How Perfect

It seems ironic — to a large degree — that I would be writing about a near perfect day, seeing as yesterday was anything but perfect. But the good days have to come with the bad, and there are some days that work out perfectly. Or almost perfectly, seeing as perfection is all but attainable.

Start: a wake up call from the rising sun through my window to which I see crisp blue skies and a few birds flying by. Note: yes this day is going to sound over the top with details such as “a few birds flying by” and yes, they are all true. Note: I didn’t prepare for such a perfect day so the pictures are limited. Enjoy the words.

Finding a cup of coffee already made out in my kitchen, I strapped on my running gear and headed out into the beautiful Brooklyn day for a seven mile run around neighborhoods and through Prospect Park, which was comfortably full of runners, joggers, walkers, talkers, bikers, players, loungers, and horses. Pause.

Restart: A nice shower and a clean room at my fingertips, I headed out with my roomie to find my new guilty pleasure at the little local coffee shop on the border of Bedstuy and Clinton Hill: a chai latte with a shot of espresso. Dirty Chai, she called out and I laughed at the name, and ordered one for myself.

The uncapped chai-coffee lasted maybe two blocks on our walk to a mecca of relaxation deep into Bedstuy: a closed spa (50 dollars for an hour long massage ain’t nothing to sneeze at), hair salon, café/brunch spot, and a Candela store. Perfection.

We didn’t tend to our appearances, rather we ate brunch at this café which was named none other than the “Biggie Bedstuy Brunch.” Belgium waffle, turkey bacon, cheesy eggs, maple syrup, two coffees. We listened to good music and talked about new neighborhoods to which to move. I laughed too loud a few times and made the counter person look my way. After a delicious brunch, and buying a piece of their carrot cake (which was about three pounds of cake) for the later times, we headed out and I met up with a dear friend to walk around Park Slope and find a place to sit and talk and catch up and plan and.

We tried a few coffee shops but, anywhere and everywhere in Park Slope is nonstop laptop-ville. Honestly we walked into three places only to find twenty or thirty people with twenty or thirty computers, staring, listening to music, “working.”

On ward ho! We made it to café Grumpy in Park Slope which does a delicious pour over and a wonderful Flat White (like a cappuccino or cortado but less milk and more foam).  Note: carrot cake still in hand.

Two hours later, after telling stories and the like, I had to book it back to Fort Greene to set up a CSA distribution. Carrots and Parsnips and Beets and Celeriac and Rutabaga and Spinach and Onions and Garlic and Potatoes were on the menu this time. So for that, I sat at the bar, drank a glass of red wine and made little recipe cards. Soups! Next time, maybe some coconut milk kale. Note: carrot cake still in hand.

The distribution closed early, so I headed out to meet up with an infant weekly supper club with a friend from years ago. We had the hardest of times trying to figure out a place to go. Our conclusion? The Dutch in Soho. It’s delicious with an amazingly vibrant space.

We didn’t have any reservations, but we charged our way through to the bar and waited for a table. Only four sips into an amazing rum-bitters-orange drink were we being asked to sit in a corner table overlooking the whole bar area. Perfect.

The menu was unreal. Lauren and I tried to narrow it down, but really we could only take like three things off the menu. Instead, we decided to do two fried oyster sliders, one appetizer, two seconds, and…. Two desserts.

Note: Lauren and I aren’t what you would call big eaters at first glance. The waitress didn’t flinch and wished us luck. We drove through every bite.

Three hours after we sat down, and steak tartar with romaine, quail egg, olives, homemade Caesar, and short rib pot roast with golden turnips, stout and caraway and red wine reduction pan sauce, and beautiful halibut with yuzu butter sauce, tobiko, winter garden vegetables, and sour cream apple pie with walnut ice cream, and toffee cake with a grapefruit glaze that I want to recreate later, we reveled in the fact that we didn’t need reservations, and just had a symphony of flavors from drinks to oysters through to dessert to the fact that we had sat there long enough o have digested some of the food and not felt too full.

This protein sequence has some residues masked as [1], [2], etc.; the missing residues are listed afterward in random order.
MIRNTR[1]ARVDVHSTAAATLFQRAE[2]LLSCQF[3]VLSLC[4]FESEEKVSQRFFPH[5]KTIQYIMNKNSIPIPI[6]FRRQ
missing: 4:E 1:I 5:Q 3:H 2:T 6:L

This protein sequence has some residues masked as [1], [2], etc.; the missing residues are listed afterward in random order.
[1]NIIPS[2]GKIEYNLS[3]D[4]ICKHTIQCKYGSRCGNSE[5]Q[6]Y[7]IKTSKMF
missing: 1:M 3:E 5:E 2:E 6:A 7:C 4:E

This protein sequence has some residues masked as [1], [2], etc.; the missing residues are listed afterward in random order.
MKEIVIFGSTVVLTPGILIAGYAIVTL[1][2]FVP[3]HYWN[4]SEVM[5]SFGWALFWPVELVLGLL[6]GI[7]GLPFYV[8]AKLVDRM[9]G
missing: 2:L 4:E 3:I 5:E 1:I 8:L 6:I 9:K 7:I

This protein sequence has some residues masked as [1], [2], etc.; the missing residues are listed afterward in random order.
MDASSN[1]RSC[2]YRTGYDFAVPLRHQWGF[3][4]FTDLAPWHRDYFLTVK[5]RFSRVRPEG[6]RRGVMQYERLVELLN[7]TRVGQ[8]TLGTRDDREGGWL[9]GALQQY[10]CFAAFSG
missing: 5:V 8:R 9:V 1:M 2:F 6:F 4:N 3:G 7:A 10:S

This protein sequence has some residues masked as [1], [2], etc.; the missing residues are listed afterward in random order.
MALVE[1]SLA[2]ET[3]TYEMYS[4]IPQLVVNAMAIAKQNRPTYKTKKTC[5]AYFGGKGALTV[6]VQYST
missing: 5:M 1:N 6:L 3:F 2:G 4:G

Hopping on the subway home after making sure that we were going to do that again next Monday, to make the day more perfect, I stumbled on the same car as my roommate. I wore her hat, and we told each other about the day and spoke too loudly and accumulated some stares and didn’t stop talking until we parted ways in our kitchen.

How. Perfect.





Thanksgiving: The Day Cooks Love (Or Fear)

Text: “How was your fantastic food holiday”

Message: “I’ve been waiting for your post.”

Question: “So, what’d you eat on Thanksgiving?”

It might be just the American thing to do: ask about that holiday where we gorge ourselves and delight and laugh at the fullness we feel, let alone and sometimes separate from the satiation that is ubiquitous throughout homes warmed by ovens cooking turkey at 350 for 3-6 hours. Or, it might be the fact that I think about, talk about, write about, take pictures of food twentyfourseven. Whatever.

To answer those questions: My fantastic food holiday was splendid. It was wonderful and full of family (not all of my family, unfortunately, since we’re all spread out across the country trying to take over, but of course!) and friends and going to the grocery store and stocking up, and writing down lists and trying to time the cooking procedures just right and working well with Nancy in the kitchen and the oven not working the night before and making ice cream that might not be ice cream rather just frozen milk fats surrounding brandy… it was ridiculous.

Thanksgiving is such a strange holiday for me. It’s one of those days that I feel drawn to the home so that I can really flex my culinary muscles – it’s a day that centers around my passion, so why wouldn’t I love every second of it? I get to go to the grocery store, fight through the hoards of people in line for a turkey, go to the wine shop to pick out a nice red to couple well with those few sides that people may or may not focus on, then come home, blast the oven, turn on the open flame, and zone out to the sizzling, whispering, steaming food in front of me.

It’s also the holiday that I feel most comfortable being away from home, strangely enough. In the past 8 years, I’ve spent 4 of them abroad or away from the home. It’s a nice challenge, it’s a nice reminder of home, when it’s so far away.